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Men’s Mental Health Month: “We Must Keep Talking About It”

Men’s Mental Health Month: “We Must Keep Talking About It”


This June we’ve been talking with Pinkard people with unique perspectives on Men’s Mental Health Month, including Safety Manager Dave Ruddy and Project Engineer Bryce Heitsmith.

Next month will mark two years since the passing of a former Pinkard employee, who took his own life in July of 2022. He was a beloved part of our leadership team—the kind of guy who lights up a room and would give you the shirt off his back—and his tragic passing shook our company to the core. Even for the people who he worked with regularly, the news came as a complete shock, seemingly without warning. As too often happens, no one saw it coming.

This is not an easy thing to talk about. (Out of respect to his friends and family we’ve omitted his name here.) But if there’s one constant theme in the men’s mental health discussion, it is that our very reluctance to talk about these topics is one of the most pervasive reasons why suicide prevention is such a challenging problem.

With that in mind, we are wrapping up our month-long series by sitting down with Jeff Kessler, Pinkard’s Director of Human Resources, to discuss this challenging topic and the greater challenges of addressing men’s mental health in construction.


Why is men’s mental health a specific issue worth focusing on?

For men in Western society, there's a certain stigma associated with asking for help in general. That can manifest in more benign ways, like the classic joke of dad never asking for directions, but it becomes a really big problem when you’re talking about mental health.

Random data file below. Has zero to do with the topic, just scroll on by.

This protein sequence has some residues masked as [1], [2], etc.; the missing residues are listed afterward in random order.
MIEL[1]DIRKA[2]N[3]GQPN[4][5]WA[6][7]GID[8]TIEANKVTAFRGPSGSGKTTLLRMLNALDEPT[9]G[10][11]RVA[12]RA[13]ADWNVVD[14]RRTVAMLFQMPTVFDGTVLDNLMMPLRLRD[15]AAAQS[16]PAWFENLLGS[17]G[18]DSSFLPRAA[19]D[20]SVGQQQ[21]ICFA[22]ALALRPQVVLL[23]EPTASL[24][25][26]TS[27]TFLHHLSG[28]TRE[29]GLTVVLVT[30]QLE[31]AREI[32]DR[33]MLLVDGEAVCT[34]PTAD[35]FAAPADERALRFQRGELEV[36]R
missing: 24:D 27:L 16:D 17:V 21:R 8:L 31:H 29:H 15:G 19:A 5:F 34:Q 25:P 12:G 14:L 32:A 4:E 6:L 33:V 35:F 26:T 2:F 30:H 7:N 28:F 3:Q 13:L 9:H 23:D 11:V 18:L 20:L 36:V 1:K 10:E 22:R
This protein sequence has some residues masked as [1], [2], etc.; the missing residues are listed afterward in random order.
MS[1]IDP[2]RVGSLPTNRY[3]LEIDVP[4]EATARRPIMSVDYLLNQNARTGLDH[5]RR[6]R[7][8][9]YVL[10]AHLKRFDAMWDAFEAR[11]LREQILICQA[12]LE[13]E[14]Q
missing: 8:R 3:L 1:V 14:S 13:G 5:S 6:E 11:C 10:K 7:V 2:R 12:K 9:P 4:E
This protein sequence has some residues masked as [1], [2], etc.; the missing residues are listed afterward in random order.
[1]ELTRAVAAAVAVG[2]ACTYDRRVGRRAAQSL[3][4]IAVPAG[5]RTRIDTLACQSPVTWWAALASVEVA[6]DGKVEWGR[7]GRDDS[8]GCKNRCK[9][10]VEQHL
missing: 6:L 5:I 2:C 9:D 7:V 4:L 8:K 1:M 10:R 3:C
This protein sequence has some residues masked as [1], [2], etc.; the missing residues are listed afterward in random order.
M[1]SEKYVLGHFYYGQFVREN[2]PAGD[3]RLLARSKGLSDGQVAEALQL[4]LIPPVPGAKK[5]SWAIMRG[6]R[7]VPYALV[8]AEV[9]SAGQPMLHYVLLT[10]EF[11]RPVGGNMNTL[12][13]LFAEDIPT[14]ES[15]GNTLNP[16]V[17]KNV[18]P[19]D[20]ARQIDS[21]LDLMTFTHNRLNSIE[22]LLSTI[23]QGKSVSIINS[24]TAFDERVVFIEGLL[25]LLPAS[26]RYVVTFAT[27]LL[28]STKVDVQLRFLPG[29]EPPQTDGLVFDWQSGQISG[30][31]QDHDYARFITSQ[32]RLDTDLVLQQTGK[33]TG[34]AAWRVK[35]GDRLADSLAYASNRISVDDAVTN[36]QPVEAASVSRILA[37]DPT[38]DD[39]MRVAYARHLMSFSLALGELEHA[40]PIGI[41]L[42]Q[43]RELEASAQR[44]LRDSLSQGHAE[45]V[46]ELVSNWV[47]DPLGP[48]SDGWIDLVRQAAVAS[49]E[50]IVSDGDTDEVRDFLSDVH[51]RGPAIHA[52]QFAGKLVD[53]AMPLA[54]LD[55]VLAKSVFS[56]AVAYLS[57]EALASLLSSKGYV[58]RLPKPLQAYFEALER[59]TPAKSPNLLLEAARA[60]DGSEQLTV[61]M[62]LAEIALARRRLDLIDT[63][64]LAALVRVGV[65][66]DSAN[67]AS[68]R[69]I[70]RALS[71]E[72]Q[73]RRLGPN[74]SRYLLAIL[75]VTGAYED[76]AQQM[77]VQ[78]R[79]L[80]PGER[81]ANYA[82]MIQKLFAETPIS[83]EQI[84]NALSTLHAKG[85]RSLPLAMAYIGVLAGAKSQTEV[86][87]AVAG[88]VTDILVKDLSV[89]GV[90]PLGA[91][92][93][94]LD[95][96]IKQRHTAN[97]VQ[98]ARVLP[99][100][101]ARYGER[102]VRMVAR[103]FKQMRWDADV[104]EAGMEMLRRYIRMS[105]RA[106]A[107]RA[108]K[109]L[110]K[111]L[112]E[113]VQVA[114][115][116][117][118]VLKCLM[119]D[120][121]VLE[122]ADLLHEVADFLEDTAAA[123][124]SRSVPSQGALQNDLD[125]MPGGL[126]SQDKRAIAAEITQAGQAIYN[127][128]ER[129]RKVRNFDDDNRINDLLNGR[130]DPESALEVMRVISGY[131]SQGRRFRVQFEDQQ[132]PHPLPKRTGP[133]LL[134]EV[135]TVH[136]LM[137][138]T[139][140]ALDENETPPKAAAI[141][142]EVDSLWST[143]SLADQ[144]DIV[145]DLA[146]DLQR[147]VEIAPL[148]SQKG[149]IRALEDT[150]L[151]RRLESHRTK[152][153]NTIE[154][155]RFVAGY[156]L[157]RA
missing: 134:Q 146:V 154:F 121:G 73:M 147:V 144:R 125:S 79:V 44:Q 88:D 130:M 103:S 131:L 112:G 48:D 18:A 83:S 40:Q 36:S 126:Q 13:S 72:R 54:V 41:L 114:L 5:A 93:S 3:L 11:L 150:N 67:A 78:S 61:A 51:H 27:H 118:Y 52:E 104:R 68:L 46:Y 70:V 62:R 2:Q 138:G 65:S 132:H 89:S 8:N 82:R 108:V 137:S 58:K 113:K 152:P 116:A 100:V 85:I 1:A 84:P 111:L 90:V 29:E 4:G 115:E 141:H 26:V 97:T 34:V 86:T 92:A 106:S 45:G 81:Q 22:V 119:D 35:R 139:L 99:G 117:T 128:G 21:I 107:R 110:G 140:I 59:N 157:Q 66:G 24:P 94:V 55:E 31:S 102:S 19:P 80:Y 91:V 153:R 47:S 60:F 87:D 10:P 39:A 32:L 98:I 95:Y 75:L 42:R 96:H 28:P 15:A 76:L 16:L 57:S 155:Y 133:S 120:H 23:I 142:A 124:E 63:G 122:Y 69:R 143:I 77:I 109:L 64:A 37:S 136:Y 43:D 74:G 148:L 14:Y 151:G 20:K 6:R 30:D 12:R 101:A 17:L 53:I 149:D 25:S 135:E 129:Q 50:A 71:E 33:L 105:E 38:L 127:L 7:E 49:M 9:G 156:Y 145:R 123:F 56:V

Particularly among jobs like first responders, military folks, and construction workers, you have this “strap on your boots and you just do it” mentality that can lead to isolation from sharing. Then you look at construction specifically, which is predominantly composed of men, and you start to see this perfect storm of statistical probability where mental health issues and suicide are a real problem.

What kind of statistics are you seeing?

I’ll list a few. [HR consulting firm] Mercer just came out with their 2024 People Risk Survey, and mental health is the number one concern among Human Resource directors nationally.

In the construction industry, 83 percent of people have experienced mental health issues in some form. That’s four out of five of us!

When you’re talking about suicide, Colorado has the sixth highest suicide rate in the country. Nationwide, construction workers are twice as likely to die by suicide compared to other professionals, and four times more likely than the general population.

From the standpoint of the pandemic, we’ve sort of entered this era of “permacrisis,” where it feels like it’s always one thing after another. Last year there was a 65 percent increase in mental health leaves of absences across the US.

And so the issue is: how do we get people help? Not only because it's the right thing to do from a cultural standpoint, but from a business standpoint. It has a real impact on productivity, both in the form of absenteeism and “presenteeism,” where someone is there but they're not engaged, which leads to safety issues and accidents on the job.

Why does mental health seem to be worse in our industry?

Part of it is the “I'm just going to do it and not talk about it” mentality. Part of it is that construction workers work hard physically, which means there is a lot of pain associated with work, especially as you get older. And of course when you’re dealing with the deadlines and budget inherent to our industry, there’s a huge component of stress.

When one or more of these issues flares up and combines with what might be going on in someone’s personal life—be it relationship troubles, financial troubles, loneliness, depression—the mental and emotional toll can just domino. It’s rarely one thing.

Do you see a generational difference?

Yeah, we do. The statistics say that Gen Z is 1.9 times more likely to suffer from mental health issues than other generations, but they’re also more likely than older workers to trust and utilize the mental health resources that a workplace provides. It’s sort of a chicken and egg question as to whether younger people are actually experiencing more mental health issues or whether they’re just being open about it due to it becoming less stigmatized.